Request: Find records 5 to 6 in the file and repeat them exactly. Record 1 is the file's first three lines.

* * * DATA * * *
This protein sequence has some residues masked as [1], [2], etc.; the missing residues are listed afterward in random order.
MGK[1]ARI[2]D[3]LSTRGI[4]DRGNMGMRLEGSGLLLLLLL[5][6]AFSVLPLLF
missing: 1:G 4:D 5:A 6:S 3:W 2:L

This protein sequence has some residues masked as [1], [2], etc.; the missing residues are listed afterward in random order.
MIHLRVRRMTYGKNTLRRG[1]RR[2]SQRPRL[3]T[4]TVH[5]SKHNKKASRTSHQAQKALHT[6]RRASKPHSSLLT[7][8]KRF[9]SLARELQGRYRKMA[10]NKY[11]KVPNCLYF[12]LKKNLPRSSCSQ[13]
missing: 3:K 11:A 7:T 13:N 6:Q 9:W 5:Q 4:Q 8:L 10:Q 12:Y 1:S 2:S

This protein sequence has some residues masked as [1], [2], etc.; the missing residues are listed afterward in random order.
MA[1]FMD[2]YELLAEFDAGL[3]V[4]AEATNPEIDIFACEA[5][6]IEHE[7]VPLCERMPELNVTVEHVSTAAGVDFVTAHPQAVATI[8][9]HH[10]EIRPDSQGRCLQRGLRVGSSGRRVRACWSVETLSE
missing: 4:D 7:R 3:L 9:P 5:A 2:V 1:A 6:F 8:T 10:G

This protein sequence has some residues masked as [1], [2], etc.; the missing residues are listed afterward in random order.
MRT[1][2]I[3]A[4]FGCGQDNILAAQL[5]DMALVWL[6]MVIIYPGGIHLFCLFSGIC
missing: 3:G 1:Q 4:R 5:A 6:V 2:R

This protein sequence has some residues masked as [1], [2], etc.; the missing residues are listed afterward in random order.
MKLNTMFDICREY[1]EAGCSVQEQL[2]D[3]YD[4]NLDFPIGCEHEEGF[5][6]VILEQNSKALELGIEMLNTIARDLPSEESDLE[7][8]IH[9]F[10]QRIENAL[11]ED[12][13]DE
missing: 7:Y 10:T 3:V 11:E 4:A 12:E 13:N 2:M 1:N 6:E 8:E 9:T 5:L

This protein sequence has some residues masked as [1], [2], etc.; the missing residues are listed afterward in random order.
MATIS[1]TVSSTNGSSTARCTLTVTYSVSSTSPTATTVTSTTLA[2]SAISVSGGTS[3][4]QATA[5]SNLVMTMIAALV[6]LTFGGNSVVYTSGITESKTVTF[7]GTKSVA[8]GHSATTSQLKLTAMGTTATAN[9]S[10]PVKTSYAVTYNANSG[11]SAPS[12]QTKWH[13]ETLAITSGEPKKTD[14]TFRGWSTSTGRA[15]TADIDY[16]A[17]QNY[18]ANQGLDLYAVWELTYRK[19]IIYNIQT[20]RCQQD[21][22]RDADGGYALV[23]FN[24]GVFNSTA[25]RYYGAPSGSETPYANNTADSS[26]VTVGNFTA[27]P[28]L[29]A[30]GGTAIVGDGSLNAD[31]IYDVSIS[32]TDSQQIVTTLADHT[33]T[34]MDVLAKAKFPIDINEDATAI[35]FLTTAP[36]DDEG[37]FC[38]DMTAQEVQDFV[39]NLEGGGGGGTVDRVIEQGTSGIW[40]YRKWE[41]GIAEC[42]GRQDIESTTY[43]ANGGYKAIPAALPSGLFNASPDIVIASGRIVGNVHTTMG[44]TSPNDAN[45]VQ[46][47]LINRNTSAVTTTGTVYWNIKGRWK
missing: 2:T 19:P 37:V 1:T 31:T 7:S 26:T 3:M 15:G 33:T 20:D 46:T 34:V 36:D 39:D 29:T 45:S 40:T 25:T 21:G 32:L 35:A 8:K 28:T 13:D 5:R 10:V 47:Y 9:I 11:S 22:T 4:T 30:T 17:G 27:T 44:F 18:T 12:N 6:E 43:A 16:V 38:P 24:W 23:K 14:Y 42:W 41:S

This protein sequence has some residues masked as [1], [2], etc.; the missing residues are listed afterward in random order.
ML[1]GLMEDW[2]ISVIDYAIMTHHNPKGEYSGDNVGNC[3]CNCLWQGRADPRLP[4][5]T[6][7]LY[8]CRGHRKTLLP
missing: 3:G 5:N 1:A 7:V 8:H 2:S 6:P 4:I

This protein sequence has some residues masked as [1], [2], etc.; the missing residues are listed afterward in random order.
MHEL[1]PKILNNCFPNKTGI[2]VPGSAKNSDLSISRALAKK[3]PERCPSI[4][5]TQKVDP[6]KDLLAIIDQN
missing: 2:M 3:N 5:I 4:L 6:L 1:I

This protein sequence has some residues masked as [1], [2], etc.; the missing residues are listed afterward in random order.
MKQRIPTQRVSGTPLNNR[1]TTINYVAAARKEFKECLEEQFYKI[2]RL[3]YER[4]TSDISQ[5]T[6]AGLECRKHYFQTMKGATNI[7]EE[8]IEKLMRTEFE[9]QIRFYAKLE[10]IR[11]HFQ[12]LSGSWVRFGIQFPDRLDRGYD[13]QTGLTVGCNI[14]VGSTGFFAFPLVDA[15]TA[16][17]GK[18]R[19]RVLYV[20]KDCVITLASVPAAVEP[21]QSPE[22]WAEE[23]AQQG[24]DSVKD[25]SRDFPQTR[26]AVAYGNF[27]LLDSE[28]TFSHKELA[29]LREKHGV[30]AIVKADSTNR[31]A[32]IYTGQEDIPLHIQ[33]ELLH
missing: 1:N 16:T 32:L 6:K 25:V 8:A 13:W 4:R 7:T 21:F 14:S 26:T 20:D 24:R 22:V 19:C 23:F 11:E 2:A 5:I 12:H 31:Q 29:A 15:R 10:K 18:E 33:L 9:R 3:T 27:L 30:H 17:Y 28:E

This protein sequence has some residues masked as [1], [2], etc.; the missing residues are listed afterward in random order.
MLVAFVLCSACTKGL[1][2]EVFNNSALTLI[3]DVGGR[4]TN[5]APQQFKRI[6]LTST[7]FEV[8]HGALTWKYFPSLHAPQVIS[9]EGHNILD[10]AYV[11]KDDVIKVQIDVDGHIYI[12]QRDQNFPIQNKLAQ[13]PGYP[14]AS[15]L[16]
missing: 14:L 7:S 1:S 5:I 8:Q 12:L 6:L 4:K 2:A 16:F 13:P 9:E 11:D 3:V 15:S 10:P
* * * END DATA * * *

This protein sequence has some residues masked as [1], [2], etc.; the missing residues are listed afterward in random order.
MKLNTMFDICREY[1]EAGCSVQEQL[2]D[3]YD[4]NLDFPIGCEHEEGF[5][6]VILEQNSKALELGIEMLNTIARDLPSEESDLE[7][8]IH[9]F[10]QRIENAL[11]ED[12][13]DE
missing: 7:Y 10:T 3:V 11:E 4:A 12:E 13:N 2:M 1:N 6:E 8:E 9:T 5:L

This protein sequence has some residues masked as [1], [2], etc.; the missing residues are listed afterward in random order.
MATIS[1]TVSSTNGSSTARCTLTVTYSVSSTSPTATTVTSTTLA[2]SAISVSGGTS[3][4]QATA[5]SNLVMTMIAALV[6]LTFGGNSVVYTSGITESKTVTF[7]GTKSVA[8]GHSATTSQLKLTAMGTTATAN[9]S[10]PVKTSYAVTYNANSG[11]SAPS[12]QTKWH[13]ETLAITSGEPKKTD[14]TFRGWSTSTGRA[15]TADIDY[16]A[17]QNY[18]ANQGLDLYAVWELTYRK[19]IIYNIQT[20]RCQQD[21][22]RDADGGYALV[23]FN[24]GVFNSTA[25]RYYGAPSGSETPYANNTADSS[26]VTVGNFTA[27]P[28]L[29]A[30]GGTAIVGDGSLNAD[31]IYDVSIS[32]TDSQQIVTTLADHT[33]T[34]MDVLAKAKFPIDINEDATAI[35]FLTTAP[36]DDEG[37]FC[38]DMTAQEVQDFV[39]NLEGGGGGGTVDRVIEQGTSGIW[40]YRKWE[41]GIAEC[42]GRQDIESTTY[43]ANGGYKAIPAALPSGLFNASPDIVIASGRIVGNVHTTMG[44]TSPNDAN[45]VQ[46][47]LINRNTSAVTTTGTVYWNIKGRWK
missing: 2:T 19:P 37:V 1:T 31:T 7:S 26:T 3:M 15:G 33:T 20:D 46:T 34:V 36:D 39:D 29:T 45:S 40:T 25:T 21:G 32:L 35:A 8:K 28:T 13:D 5:R 10:V 47:Y 9:I 11:S 22:T 4:T 30:T 17:G 27:T 44:F 18:T 12:N 6:E 43:A 16:V 38:P 24:W 23:K 14:Y 42:W 41:S